Open Access (free)
Kevin Harrison and Tony Boyd

Although Marxism and even anarchism are sometimes treated as if they are simply varieties of socialism, we consider that they have sufficiently distinctive characteristics to warrant separate treatment. Starting with Marxism, we examine Marx’s theories of history, economics and politics before discussing the controversies within Marx-inspired political organisations in the

in Understanding political ideas and movements
Robert Fine and Philip Spencer

3 Antisemitism, critical theory and the ambivalences of Marxism Citizens, let us think of the basic principle of the International: Solidarity. Only when we have established this life-giving principle on a sound basis among the numerous workers of all countries will we attain the great final goal which we have set ourselves. (Karl Marx – a speech given following a congress of the First International, 8

in Antisemitism and the left
A guide for A2 politics students
Series: Understandings
Authors: Kevin Harrison and Tony Boyd

In liberal democracies there is a belief that citizens ought to take an active interest in what is happening in the political world. Political debate in modern Western democracies is a complex and often rowdy affair. There are three fundamental political issues: 'politics', 'power' and 'justice', which feature in almost all political discussions and conflicts. The book assesses the degree to which the state and state sovereignty are disappearing in the modern world of 'globalised' politics, economics and culture and new international institutions. The main features of the nation and the problems of defining it are outlined: population, culture, history, language, religion, and race. Different types of democracy and their most important features are discussed. 'Freedom' is usually claimed to be the prime objective of political activity. The book discusses equality of human rights, distributional equality, equality before the law, the claims for group equality on the grounds of race, gender, class. Rights, obligations and citizenship are closely associated. Ideology is the driving force of political discourse. The book also discusses nationalism's growth and development over the last two centuries with particular reference to its main features and assumptions. It outlines the development of conservatism as a political ideology and movement in Britain during the last two centuries. An overview of liberalism, socialism, Marxism, anarchism, and Fascism follows. Environmentalism and feminism are also discussed. Finally, the book talks about how ideological change occurs and stresses the importance of rationality in politics.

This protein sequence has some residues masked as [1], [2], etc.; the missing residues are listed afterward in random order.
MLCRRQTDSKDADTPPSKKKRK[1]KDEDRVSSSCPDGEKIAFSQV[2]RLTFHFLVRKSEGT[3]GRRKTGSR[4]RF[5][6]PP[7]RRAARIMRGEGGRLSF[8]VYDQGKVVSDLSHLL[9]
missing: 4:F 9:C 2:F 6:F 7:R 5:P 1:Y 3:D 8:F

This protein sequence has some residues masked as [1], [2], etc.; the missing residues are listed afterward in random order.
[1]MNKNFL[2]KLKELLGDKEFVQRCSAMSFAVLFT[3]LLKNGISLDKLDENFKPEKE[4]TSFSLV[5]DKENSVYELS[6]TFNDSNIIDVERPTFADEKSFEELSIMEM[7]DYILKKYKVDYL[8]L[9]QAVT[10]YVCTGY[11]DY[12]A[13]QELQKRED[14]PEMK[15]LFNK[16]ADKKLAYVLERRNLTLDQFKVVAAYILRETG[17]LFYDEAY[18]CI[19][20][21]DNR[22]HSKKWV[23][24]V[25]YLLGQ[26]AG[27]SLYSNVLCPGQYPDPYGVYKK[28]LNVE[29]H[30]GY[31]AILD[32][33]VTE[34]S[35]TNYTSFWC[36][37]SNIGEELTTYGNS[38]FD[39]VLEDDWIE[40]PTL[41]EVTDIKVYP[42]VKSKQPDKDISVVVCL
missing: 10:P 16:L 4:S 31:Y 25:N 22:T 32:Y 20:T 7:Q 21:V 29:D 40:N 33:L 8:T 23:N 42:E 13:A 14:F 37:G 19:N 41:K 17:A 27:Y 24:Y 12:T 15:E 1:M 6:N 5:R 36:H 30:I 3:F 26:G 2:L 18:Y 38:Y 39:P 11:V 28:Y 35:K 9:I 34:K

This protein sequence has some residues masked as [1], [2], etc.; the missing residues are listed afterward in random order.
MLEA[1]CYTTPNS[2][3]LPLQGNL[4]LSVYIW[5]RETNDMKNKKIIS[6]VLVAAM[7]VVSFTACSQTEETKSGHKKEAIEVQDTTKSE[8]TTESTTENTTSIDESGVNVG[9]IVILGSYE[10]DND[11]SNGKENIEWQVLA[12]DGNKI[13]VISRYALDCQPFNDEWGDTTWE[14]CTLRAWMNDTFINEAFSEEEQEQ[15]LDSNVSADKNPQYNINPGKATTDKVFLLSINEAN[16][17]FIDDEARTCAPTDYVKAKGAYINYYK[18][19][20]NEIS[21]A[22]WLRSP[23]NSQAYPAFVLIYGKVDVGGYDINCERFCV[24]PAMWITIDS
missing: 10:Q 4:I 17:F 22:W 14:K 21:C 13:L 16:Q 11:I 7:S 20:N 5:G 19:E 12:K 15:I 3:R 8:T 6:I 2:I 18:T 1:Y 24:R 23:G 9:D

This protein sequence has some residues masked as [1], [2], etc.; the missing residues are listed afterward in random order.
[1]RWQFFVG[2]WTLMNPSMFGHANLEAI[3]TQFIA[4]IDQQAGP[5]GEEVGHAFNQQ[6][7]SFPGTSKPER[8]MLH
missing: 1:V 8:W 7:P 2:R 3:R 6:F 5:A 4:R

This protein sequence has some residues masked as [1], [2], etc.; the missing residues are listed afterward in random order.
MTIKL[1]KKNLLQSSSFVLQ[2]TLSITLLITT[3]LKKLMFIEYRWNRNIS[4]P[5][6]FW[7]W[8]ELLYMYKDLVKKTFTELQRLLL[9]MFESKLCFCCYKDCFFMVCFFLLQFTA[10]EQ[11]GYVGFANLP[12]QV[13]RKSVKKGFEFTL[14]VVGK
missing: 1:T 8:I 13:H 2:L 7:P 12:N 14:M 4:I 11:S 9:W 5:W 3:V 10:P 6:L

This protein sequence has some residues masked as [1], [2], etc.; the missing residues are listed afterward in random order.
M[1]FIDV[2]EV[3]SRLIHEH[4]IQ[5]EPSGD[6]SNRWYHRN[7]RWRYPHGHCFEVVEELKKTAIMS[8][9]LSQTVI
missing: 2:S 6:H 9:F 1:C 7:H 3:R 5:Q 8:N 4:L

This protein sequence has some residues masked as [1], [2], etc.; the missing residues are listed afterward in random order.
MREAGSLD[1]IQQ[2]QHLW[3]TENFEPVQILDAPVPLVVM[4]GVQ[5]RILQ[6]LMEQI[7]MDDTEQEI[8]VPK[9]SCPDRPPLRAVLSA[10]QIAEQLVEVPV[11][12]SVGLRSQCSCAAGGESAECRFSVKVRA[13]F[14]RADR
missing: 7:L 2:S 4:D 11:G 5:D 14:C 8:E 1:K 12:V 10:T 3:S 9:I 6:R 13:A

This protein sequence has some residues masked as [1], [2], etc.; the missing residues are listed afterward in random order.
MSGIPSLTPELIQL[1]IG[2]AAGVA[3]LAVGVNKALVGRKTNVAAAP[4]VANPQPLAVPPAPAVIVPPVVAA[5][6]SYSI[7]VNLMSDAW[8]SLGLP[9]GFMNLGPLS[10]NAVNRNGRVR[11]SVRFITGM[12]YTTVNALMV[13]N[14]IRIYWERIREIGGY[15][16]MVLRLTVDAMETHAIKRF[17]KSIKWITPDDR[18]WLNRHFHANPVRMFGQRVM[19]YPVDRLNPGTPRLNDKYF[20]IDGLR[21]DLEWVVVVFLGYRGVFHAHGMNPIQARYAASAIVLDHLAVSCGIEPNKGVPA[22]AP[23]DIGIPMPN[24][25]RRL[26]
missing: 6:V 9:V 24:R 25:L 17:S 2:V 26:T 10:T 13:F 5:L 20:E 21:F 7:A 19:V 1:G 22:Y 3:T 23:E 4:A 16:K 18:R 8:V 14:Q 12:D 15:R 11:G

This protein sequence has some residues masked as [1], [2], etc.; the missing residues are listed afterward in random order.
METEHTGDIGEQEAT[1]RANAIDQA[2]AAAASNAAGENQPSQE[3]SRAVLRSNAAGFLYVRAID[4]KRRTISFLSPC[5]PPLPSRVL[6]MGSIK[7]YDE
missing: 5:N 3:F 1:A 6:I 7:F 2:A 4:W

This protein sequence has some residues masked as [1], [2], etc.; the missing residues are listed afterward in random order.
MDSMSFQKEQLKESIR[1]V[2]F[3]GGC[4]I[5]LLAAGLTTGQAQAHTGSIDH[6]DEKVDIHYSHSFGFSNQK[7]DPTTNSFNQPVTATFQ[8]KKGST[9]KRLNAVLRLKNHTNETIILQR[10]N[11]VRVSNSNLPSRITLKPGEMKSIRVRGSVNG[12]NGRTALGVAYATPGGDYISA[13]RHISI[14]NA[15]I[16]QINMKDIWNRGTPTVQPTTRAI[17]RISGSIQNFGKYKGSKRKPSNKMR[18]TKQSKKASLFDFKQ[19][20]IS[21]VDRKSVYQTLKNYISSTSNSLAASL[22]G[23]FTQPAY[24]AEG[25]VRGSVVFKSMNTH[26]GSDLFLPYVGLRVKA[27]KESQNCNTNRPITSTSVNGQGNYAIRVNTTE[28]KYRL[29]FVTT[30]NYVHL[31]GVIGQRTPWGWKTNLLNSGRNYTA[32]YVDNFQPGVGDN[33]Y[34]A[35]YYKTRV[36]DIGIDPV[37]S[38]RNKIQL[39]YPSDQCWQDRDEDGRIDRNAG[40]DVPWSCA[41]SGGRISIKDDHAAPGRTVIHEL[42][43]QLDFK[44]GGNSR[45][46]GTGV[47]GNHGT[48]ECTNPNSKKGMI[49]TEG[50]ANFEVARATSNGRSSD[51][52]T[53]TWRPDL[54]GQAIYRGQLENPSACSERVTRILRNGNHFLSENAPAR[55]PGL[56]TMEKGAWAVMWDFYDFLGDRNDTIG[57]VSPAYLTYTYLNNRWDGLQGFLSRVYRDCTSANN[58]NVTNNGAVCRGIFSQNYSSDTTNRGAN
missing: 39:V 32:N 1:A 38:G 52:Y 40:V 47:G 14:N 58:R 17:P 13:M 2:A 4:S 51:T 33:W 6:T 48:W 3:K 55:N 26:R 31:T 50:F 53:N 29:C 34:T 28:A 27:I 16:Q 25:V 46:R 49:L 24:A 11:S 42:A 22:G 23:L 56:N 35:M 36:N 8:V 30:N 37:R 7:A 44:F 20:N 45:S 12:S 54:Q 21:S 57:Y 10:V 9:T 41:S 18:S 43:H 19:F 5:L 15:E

Open Access (free)
Andrew Feenberg’s critical theory of technology